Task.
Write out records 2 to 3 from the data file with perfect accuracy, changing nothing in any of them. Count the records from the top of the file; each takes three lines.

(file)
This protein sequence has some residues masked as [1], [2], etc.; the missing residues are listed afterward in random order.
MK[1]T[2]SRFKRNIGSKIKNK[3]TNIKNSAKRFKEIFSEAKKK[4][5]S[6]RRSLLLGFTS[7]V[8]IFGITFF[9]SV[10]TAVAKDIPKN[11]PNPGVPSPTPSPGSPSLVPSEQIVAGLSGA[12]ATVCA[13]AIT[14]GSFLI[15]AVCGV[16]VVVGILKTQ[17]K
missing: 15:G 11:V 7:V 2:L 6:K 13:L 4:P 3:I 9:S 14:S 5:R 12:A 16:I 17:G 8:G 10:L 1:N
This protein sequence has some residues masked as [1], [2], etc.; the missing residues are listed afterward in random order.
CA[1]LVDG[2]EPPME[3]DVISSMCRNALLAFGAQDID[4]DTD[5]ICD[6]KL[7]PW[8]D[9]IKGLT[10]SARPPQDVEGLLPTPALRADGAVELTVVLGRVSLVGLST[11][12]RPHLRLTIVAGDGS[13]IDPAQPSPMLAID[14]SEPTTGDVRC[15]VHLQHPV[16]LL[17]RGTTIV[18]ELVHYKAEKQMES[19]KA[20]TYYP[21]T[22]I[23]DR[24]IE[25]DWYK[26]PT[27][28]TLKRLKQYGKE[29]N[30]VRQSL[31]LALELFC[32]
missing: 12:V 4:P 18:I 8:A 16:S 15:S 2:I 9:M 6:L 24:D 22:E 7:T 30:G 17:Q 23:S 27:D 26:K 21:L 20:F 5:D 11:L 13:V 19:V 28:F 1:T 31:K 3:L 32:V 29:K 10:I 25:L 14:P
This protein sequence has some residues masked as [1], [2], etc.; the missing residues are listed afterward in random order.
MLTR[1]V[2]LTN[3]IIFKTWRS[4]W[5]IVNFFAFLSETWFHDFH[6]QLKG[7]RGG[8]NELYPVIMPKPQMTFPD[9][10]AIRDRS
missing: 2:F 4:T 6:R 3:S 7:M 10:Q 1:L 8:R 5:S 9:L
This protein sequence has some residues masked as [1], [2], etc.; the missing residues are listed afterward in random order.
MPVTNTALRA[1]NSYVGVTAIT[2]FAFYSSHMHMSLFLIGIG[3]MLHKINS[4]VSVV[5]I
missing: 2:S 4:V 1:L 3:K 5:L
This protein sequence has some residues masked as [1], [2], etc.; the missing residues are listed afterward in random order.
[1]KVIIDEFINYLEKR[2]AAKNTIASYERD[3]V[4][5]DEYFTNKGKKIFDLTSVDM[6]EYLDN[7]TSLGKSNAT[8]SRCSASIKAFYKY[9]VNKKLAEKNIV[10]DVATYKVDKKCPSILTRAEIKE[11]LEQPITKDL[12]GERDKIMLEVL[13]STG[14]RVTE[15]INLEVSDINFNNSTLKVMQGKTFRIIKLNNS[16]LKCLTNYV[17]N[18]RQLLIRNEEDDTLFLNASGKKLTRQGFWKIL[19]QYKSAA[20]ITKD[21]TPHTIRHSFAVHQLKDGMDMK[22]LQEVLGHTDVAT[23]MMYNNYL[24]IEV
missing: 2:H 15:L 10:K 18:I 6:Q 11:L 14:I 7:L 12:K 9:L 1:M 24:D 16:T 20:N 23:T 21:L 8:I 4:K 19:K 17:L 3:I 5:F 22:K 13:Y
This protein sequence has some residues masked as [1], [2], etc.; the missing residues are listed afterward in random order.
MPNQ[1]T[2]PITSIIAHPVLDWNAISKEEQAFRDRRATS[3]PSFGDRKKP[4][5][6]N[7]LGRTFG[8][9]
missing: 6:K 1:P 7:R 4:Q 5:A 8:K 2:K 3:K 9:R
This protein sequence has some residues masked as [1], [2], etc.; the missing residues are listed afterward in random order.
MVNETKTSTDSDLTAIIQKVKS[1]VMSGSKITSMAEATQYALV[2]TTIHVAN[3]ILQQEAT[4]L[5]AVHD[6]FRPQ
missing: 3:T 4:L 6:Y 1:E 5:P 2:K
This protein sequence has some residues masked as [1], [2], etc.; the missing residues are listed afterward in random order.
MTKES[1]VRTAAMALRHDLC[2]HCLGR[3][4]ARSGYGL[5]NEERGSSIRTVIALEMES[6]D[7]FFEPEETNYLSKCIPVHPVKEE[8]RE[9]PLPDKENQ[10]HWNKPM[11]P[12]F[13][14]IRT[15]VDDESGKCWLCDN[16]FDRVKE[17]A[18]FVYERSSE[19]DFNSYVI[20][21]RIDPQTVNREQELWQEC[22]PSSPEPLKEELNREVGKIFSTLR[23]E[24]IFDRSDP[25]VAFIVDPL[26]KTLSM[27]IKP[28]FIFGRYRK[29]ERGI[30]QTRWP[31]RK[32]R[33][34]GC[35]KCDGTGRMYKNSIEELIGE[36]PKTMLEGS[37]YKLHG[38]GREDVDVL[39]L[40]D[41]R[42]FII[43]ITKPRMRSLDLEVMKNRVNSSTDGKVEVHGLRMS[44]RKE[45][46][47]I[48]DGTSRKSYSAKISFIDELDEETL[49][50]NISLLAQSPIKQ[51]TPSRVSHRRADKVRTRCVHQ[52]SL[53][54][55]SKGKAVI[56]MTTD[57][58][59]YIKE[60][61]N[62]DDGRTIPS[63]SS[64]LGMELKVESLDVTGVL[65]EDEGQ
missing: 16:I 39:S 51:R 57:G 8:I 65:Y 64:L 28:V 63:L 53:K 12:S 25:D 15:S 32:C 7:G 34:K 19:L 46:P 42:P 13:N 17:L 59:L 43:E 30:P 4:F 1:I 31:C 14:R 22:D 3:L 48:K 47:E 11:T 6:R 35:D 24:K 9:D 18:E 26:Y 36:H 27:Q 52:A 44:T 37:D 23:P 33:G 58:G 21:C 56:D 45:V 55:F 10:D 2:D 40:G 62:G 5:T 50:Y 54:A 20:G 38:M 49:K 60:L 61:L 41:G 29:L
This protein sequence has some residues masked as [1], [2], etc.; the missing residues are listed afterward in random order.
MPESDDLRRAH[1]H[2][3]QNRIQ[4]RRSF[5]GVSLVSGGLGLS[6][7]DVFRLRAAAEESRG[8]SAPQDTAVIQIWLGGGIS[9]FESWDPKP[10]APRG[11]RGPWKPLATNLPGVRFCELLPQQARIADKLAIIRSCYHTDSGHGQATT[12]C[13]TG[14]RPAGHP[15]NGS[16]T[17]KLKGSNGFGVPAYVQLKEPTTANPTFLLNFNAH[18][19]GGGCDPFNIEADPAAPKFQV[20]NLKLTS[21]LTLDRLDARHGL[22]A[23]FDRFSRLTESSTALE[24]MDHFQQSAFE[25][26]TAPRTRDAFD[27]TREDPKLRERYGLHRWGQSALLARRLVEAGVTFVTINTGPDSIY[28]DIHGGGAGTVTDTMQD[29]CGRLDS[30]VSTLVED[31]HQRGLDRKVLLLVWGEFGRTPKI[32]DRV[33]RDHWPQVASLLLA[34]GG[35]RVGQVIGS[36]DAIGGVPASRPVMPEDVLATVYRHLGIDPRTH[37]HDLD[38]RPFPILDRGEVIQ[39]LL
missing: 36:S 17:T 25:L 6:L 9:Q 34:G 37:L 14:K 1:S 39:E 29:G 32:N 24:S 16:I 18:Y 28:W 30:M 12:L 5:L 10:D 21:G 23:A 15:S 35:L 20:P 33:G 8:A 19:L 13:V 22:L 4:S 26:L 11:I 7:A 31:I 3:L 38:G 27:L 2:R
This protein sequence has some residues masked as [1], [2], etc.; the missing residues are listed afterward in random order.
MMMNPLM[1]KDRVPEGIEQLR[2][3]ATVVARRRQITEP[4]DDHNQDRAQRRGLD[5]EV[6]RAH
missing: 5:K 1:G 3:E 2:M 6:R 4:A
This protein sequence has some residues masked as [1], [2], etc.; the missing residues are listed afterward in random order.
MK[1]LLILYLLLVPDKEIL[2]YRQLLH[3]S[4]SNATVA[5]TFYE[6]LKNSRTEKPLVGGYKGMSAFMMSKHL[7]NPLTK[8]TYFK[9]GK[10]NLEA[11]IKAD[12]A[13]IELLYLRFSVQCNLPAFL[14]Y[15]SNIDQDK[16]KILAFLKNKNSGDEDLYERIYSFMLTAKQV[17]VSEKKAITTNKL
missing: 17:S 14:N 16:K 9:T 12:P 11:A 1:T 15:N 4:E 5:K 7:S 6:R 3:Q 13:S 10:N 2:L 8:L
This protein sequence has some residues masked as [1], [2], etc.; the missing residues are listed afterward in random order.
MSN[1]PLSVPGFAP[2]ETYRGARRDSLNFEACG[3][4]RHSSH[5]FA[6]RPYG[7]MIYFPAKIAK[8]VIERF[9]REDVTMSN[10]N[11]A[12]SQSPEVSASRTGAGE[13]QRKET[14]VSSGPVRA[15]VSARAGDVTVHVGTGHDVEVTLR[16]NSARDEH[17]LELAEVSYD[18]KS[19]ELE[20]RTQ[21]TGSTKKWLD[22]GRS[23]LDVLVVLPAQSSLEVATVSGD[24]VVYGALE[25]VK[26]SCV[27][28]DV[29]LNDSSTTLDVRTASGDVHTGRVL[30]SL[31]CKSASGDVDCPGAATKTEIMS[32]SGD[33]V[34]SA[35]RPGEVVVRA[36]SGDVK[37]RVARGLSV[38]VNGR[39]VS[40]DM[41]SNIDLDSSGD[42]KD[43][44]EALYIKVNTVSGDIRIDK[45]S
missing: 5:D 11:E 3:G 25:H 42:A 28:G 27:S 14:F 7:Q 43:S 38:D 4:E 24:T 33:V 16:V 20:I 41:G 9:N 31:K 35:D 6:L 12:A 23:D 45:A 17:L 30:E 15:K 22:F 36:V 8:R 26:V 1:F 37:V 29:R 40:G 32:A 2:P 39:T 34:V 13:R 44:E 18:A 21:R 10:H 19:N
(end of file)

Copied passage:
This protein sequence has some residues masked as [1], [2], etc.; the missing residues are listed afterward in random order.
CA[1]LVDG[2]EPPME[3]DVISSMCRNALLAFGAQDID[4]DTD[5]ICD[6]KL[7]PW[8]D[9]IKGLT[10]SARPPQDVEGLLPTPALRADGAVELTVVLGRVSLVGLST[11][12]RPHLRLTIVAGDGS[13]IDPAQPSPMLAID[14]SEPTTGDVRC[15]VHLQHPV[16]LL[17]RGTTIV[18]ELVHYKAEKQMES[19]KA[20]TYYP[21]T[22]I[23]DR[24]IE[25]DWYK[26]PT[27][28]TLKRLKQYGKE[29]N[30]VRQSL[31]LALELFC[32]
missing: 12:V 4:P 18:I 8:A 16:S 15:S 2:I 9:M 6:L 24:D 22:E 7:T 30:G 17:Q 23:S 27:D 26:K 21:L 20:F 5:D 11:L 13:V 19:V 28:F 1:T 31:K 3:L 32:V 29:K 10:I 25:L 14:P
This protein sequence has some residues masked as [1], [2], etc.; the missing residues are listed afterward in random order.
MLTR[1]V[2]LTN[3]IIFKTWRS[4]W[5]IVNFFAFLSETWFHDFH[6]QLKG[7]RGG[8]NELYPVIMPKPQMTFPD[9][10]AIRDRS
missing: 2:F 4:T 6:R 3:S 7:M 10:Q 1:L 8:R 5:S 9:L